Men's Basketball

Brian Katz built Sac State team on the unsung talent of Mikh McKinney and Dylan Garrity

Mikh McKinney
Mikh McKinney hamezcua@sacbee.com

Sacramento State men’s basketball coach Brian Katz agrees that recruiting is an inexact science.

He only has to point to his two senior stars, Mikh McKinney and Dylan Garrity, to prove his point.

Katz admits he fell in love at first sight with Garrity’s talents, but then says he only signed McKinney after much arm twisting from a fellow coach and good friend.

When Katz saw Garrity play for Edison High School in Huntington Beach, he immediately knew he had found his future point guard. That was usual for Katz, an evaluator who is meticulous and calculating almost to a fault.

“The first time I saw him, I fell off the rocker, so to speak,” Katz said. “I told my assistants after watching him for one quarter, ‘We’re going to offer.’ He was being double-teamed the whole game, didn’t make one turnover and made every right decision. He made those around him better.”

As it turned out, Katz’s instincts proved correct. Garrity is Sac State’s all-time assists leader and a four-time All-Big Sky Conference selection, including second-team this year.

But when McKinney was a freshman guard at Ohlone College in Fremont, Katz didn’t include him at the top of his recruiting list. Katz courted another player who eventually passed on the Hornets.

It was only after then-Ohlone coach John Peterson persistently lobbied for McKinney that Katz relented and gave him a scholarship.

“We brought him in as a backup,” Katz said. “I didn’t think he’d be able to hold up to the pounding at the D-I level because he was so thin and because of how he played. He tended to force things. We figured he’d fight for minutes.”

The wiry McKinney fought all the way to being named this season’s Big Sky Conference Player of the Year, earned two unanimous first-team all-conference selections and is arguably the best men’s basketball player in Sac State history.

“The guy we wanted didn’t turn out to be nearly as good as Mikh,” Katz said. “Not even close.”

McKinney smiles when the subject of his recruitment is broached. He’s heard the story before from Katz, and there are no hard feelings.

“I think it takes a great coach to admit that,” McKinney said. “I think a lot of coaches would say, ‘See, I told you you’d be good.’ Coach Katz keeps it real, and where a lot of other coaches looked the other way, he gave me the chance.”

While Garrity and McKinney offered differing games that meshed in a positive way, they also had one thing in common. Their only Division I scholarship offers came from Sac State.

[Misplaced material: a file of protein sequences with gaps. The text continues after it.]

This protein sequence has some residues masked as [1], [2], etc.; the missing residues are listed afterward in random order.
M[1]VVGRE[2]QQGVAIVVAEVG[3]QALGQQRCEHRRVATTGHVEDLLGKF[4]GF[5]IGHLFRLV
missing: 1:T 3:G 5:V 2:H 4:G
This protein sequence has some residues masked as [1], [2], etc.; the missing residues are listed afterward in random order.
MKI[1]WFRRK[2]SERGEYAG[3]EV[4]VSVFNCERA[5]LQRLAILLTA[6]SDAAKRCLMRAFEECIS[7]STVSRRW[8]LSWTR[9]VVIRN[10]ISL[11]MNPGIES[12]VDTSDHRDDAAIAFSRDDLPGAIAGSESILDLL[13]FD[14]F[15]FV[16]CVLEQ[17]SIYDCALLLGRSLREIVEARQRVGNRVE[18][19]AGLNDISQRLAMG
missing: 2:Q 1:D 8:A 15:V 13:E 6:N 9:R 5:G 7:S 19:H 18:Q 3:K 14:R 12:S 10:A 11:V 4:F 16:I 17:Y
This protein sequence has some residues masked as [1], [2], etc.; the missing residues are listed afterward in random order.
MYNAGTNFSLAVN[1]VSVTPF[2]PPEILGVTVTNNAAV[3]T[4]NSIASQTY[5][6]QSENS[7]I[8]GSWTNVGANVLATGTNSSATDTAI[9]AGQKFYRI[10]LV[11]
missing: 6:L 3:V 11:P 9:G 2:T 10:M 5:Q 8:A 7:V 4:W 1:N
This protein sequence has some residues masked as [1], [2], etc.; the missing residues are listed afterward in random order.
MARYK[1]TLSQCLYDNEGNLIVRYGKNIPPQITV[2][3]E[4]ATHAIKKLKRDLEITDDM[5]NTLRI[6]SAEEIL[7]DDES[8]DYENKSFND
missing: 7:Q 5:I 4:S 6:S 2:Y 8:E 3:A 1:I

They’re not alone. Most of the Hornets playing in Thursday afternoon’s Big Sky Conference tournament opener against Portland State in Missoula, Mont., were lightly recruited, several getting only a lone offer from Katz.

Yet this season’s Hornets rank as arguably the best in Sac State history, having posted the first winning season since moving to D-I in 1991. The 19-win Hornets have created a huge buzz in the community in coming within one game of a Big Sky co-championship and hosting the postseason tournament.

McKinney said being overlooked played a big part in the Hornets setting a number of D-I firsts this season.

“Coach Katz went out and got a bunch of players like him,” McKinney said. “He got a bunch of underdogs that had something to prove, wanted to build something and to be part of a basketball revolution at this school.”

It’s a long way from where Katz took over seven seasons ago when, because of the program’s lousy history and outdated, tiny gym, he couldn’t get a high school player to commit to Sac State for the first few seasons.

Garrity not only turned into a strong player for Katz, he’s been a pied piper as a recruiter, too.

“All of sudden, good kids wanted to come here because Dylan was so good at passing the ball,” Katz said. “But we also wanted kids who wanted to be here, so we embraced the underdog thing.”

McKinney and fellow seniors Alex Tiffin (UC Davis transfer) and Zach Mills (Irvine Valley Community College) are the only current players who didn’t start their careers at Sac State.

Junior guard and Pleasant Grove High School graduate Cody Demps is a star in the making, while junior guard Dreon Bartlett is a solid contributor off the bench. Center Eric Stuteville and forward Nick Hornsby start as sophomores.

Collectively they got only a handful of D-I scholarship offers from schools other than Sac State.

Things are starting to change. Katz had his best recruiting class yet in bringing in freshmen Justin Strings, James Herrick, Jiday Ugbaja, Mason Stuteville and Marcus Graves this season. They, along with sophomore Trevis Jackson, are part of a scout team that pushes the veteran players in practice.

“We have five talented freshmen sitting on the bench taking notes and learning,” McKinney said. “That’s why this program has nowhere to go but up.”

That’s as long as Katz continues to find under-the-radar players who can produce a winning chemistry, as have McKinney and Garrity.

Despite the accolades and the accomplishments, McKinney and Garrity are still humbled by the thought of where they might be if Katz hadn’t taken an interest.

“It was always my dream to be a D-I basketball player,” Garrity said “All it takes is that one look, that one coach, that one practice or game where he’s watching, and it can drastically change your life.

“It’s weird to think how different our lives would be if Coach Katz hadn’t come watch us play.”

Call The Bee’s Bill Paterson, (916) 326-5506.

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